My second major project examined the relationship between epinician, the poems composed to celebrate athletic victors, and the heroizing narratives about athletes that circulated orally in Sicily and Italy in the late archaic and early classical period. Drawing on the colorful stories told about athletes in later sources, and the surviving contemporary poetry, it argued that epinician was formed in opposition to orally transmitted narratives and that these two forms—epinician and the "hero-athlete narrative"—promoted opposed political visions, with epinician promoting the empire of the Deinomenid tyrants that ruled in Sicily and the hero-athlete narrative opposing Deinomenid rule.

The book looks at statue dedications also and along the way makes some arguments about the form of epinician as a whole, and the kind of idea of athletics that it promoted. An article focusing on its method appeared in a journal: "Cultural Studies, Oral Tradition, & the Promise of Intertextuality," in special issue of American Journal of Philology, entitled Intertextuality,eds. Yelena Baraz and Christopher van den Berg, 134 (2013): 9-21.

Bridge of Trajan, Tunisia
Bridge of Trajan, Tunisia

The Rhetoric of Medicine: Lessons on Professionalism from Ancient Greece (Oxford University Press, 2019), with Prof. Nathan Selden, of Oregon Health Sciences University.

This was a very different project in variety of ways. It is on Greek and modern medicine, rather than athletics (though there are plenty of athletic angles – ideas of the body, athletic trainers, doctors who are oddly involved in athletics); it involved a collaborator from a different field, Prof. Nathan Selden of Oregon Health Sciences University; and it was pitched at broader professional audience, especially health care professionals.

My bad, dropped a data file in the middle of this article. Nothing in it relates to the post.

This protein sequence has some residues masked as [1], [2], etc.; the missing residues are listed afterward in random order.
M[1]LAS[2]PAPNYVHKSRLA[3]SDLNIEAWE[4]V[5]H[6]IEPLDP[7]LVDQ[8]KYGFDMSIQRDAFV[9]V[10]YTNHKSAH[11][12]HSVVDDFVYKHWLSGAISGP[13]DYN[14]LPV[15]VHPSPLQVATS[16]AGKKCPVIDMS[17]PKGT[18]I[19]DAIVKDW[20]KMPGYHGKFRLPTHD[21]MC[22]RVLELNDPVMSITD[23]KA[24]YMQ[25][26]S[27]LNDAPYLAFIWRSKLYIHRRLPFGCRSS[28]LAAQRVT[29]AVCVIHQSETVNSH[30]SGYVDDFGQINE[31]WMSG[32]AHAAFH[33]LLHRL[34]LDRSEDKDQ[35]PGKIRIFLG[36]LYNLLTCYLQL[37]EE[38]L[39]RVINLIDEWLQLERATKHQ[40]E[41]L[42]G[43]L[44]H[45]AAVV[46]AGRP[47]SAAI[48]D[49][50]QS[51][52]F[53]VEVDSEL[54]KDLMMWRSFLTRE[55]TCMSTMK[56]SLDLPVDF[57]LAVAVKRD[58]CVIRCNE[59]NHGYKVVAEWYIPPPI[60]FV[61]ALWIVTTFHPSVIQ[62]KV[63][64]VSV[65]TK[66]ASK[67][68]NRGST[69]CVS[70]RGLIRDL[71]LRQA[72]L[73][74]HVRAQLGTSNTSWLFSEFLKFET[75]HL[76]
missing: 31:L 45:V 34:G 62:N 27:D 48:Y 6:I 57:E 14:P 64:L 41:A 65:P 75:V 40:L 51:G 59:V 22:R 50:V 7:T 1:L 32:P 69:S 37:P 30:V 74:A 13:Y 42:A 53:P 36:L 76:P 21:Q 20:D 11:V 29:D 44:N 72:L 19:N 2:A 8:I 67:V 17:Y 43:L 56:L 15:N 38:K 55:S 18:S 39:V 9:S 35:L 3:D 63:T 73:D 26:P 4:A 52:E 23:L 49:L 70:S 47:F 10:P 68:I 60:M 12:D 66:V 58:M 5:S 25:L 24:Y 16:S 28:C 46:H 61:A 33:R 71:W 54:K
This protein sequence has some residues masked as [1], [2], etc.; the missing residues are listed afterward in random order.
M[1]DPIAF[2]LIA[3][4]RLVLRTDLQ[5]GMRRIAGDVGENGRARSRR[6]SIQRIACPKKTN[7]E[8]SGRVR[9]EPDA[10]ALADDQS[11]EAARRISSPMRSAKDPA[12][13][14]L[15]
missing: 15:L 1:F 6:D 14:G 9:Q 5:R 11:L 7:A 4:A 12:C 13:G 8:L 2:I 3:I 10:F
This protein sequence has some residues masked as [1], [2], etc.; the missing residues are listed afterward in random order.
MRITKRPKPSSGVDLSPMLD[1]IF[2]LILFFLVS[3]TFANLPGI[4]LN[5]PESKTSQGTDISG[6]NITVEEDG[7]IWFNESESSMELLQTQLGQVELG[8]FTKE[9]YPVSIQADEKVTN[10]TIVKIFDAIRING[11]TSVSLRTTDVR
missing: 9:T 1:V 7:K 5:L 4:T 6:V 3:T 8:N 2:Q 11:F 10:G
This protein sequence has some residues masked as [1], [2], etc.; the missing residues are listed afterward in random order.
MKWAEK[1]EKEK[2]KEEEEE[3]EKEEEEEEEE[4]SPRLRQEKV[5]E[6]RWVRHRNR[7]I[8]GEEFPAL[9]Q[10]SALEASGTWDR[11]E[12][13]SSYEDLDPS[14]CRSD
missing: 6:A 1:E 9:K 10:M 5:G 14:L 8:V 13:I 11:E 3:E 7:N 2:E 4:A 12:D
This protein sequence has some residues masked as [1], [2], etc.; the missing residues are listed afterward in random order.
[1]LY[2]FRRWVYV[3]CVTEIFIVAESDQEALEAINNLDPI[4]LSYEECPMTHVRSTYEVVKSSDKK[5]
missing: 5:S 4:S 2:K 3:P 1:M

The book examined various issues of contemporary medical ethics with the help of a perhaps slightly quirky historical study of medicine in the late archaic and classical periods. Prof. Selden and I wrote a piece some years ago now in Neurosurgery (64.1 [2009]: 179-88), on the way in which payment was dealt with in the late archaic period, and the ways in which money is problematic in modern medicine (big Pharma etc), and the idea snowballed from there. There are many interesting connections between athletics and medicine, so it turns out to be not so different a field, and I have published on some of these—twice with Reed student collaborators—while exploring the subject: the lack of interest in athletic injuries in commissions by athletes ("The Athlete's Body and the Rhetoric of Injury," Classics@ 13 [2015], Greek Poetry and Sport,ed. Thomas Scanlon, http://chs.harvard.edu/CHS/article/display/6055); the competitive relationship between doctors and athletic trainers ("Doctors, Trainers and Athletes in Bacchylides Ode 1," Nikephoros 25 (2012) [2014]: 79-114, jointly authored with Reed undergraduate Arien Gutierrez; and the depiction of aging in athletes ("Aging, Athletics And Epinician ," Nikephoros 23 (2010) [2012], 105-38, jointly authored with Reed undergraduate Elizabeth Heintges).

Literary Theory in Graduate and Undergraduate Classics Curricula, Paedagogus Special Section, Classical World 108.2 (2015), 157-279

I also edited a collection of essays for a special issue of the Paedagogus section of the classical journal Classical World on teaching literary theory within Classics programs, primarily at the undergraduate level, but also at the graduate level. The collection brought together scholars from liberal arts colleges (Amherst, Haverford, as well as Reed) and research universities (Berkeley, Chicago, Johns Hopkins, South Carolina, UNC Chapel Hill) to describe ways to make literary theory a more central part of a classics education.

 

Mosaic from Roman Africa
Mosaic from Roman Africa

Temple in Selinus
Temple in Selinus, modern Selinunte, Sicily

 

ICCS Sicily students in the Amphitheatre at Carthage
ICCS Sicily students in the Amphitheatre at Carthage where Augustine saw games